In essence, Echo-Hawk argues that because oral literature is used as evidence for making determinations under NAGPRA, it should also be considered as archaeological evidence. He details the complexity of this and offers a systematic approach by offering insight into integrating the disciplines of archaeology and oral literature.

One thing I find interesting in this juxtaposition is a critical distinction, which is that NAGPRA recognizes only the funerary — the deceased Native American person. But, in some sense, all authentic Native American artifacts, created before a certain time period at least and discovered by anyone on this continent, belong or belonged to Native Americans. Why the boundary then, between artifacts and human remains in how we perceive and academically interpret ancient Native American elements?

In this vein, under NAGPRA, if non-funerary elements were considered to be the property of Native American people, those artifacts would bear history, ancient and recent into modern day Native Americans. This echoes what John Echohawk says about such artifacts as those in the Mahaffy Cache belonging to the descendants of ancient Native American people. When such elements are interred across the entire landscape of what is now America, a significant shift in awareness occurs. Each element in its context marks a distinct human story that occurred in history. When viewed in this way, it becomes clear that the history of human beings on this continent is similarly vast and complex as ancient European history, or any other ancient history for that matter. Could such a way of seeing the history of this continent lead us towards the repatriation of the Body of History?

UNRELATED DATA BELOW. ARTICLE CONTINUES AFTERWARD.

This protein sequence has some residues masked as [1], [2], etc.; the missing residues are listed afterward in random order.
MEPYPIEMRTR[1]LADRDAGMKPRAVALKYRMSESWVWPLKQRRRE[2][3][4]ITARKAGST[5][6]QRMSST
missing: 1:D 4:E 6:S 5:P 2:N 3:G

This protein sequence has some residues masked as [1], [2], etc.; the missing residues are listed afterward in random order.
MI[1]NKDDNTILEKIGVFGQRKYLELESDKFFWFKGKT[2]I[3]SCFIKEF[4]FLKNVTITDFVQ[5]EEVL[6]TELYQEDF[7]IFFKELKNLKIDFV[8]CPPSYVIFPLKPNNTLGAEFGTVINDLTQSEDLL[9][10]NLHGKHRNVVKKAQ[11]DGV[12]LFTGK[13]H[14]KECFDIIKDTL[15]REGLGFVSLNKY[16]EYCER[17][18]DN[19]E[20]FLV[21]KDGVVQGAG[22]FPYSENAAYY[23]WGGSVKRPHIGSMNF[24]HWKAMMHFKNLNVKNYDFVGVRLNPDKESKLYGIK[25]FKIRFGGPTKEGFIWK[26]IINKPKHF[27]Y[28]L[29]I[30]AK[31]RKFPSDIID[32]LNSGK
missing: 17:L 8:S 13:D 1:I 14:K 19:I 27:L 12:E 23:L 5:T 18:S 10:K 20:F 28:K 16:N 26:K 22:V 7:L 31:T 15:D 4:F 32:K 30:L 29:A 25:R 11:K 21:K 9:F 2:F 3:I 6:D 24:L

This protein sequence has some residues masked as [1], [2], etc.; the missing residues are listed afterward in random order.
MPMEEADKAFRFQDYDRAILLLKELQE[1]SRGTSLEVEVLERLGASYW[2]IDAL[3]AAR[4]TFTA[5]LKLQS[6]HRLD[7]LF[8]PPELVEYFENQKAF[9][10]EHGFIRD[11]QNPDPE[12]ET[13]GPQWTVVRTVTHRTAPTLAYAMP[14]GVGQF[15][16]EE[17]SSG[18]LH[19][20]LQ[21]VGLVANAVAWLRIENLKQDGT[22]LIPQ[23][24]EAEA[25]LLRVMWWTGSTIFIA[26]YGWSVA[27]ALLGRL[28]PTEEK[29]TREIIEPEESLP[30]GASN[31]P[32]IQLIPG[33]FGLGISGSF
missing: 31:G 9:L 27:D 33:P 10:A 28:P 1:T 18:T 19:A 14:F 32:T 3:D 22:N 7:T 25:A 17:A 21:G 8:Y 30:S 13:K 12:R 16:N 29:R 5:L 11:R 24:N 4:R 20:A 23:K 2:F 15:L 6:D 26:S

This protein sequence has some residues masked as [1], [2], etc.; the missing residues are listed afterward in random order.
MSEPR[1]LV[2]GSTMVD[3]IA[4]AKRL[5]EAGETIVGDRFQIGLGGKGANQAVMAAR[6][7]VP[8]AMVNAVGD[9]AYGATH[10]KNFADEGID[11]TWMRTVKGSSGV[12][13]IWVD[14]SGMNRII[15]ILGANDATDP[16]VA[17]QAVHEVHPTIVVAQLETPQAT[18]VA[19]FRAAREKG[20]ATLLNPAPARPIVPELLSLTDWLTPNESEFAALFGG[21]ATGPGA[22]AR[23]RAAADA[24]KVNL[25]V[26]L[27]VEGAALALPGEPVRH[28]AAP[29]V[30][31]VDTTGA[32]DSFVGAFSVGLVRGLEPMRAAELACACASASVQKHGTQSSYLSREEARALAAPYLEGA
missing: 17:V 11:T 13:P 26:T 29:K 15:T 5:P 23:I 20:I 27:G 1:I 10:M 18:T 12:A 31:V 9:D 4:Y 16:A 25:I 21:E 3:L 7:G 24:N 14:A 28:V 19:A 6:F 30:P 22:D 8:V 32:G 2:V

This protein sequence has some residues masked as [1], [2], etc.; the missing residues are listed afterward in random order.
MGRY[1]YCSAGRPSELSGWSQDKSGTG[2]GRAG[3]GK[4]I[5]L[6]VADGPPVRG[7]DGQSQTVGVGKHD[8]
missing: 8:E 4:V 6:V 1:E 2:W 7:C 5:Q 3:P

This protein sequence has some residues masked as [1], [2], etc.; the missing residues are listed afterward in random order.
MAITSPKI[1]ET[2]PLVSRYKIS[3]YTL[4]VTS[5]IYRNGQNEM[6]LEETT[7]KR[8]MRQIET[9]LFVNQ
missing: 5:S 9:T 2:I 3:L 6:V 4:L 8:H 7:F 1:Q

I imagine a coming together of voices — a kind of community of diverse voices — in which all people who have valuable knowledge to contribute offer equally their voice in the conversation that defines the history of this place, and that history’s connection to the culture that inhabits this place today. I imagine the view of history being perceived as stars perceiving river water in a mutual conversation on the nature of each.

Such a conversation includes everyone, even and especially when what is said by one appears to conflict with what is said by another, or doesn’t fit into the hermeneutic, or system of understanding maintained by any hegemonic narrative.

On a larger, societal level, such a story will shift the cultural narrative to make it standard practice to include everyone relevant to stories of the near and ancient past to include all people in the conversation of what it means to be a human being who belongs to this place on earth that we love and depend on for life.

In my mind I see a room. The room is dimly lit and full of faces. When one speaks, each listens. Each tells a story explaining where we are, how we came here, who we are who are here, and how we came to be. Each story contains similarities and differences. Each marks a flowing point of orientation. None of these stories is the same, though all are akin.

Paradox ensues and unity flows into the diversity of the room. Each person constellates different ranges of depth, brilliance and intimacy in their explanations of history and identity. Each story in the room is related as you and I are related. Within each person in the room is a room of similar nature, which falls into infinite regress.

The end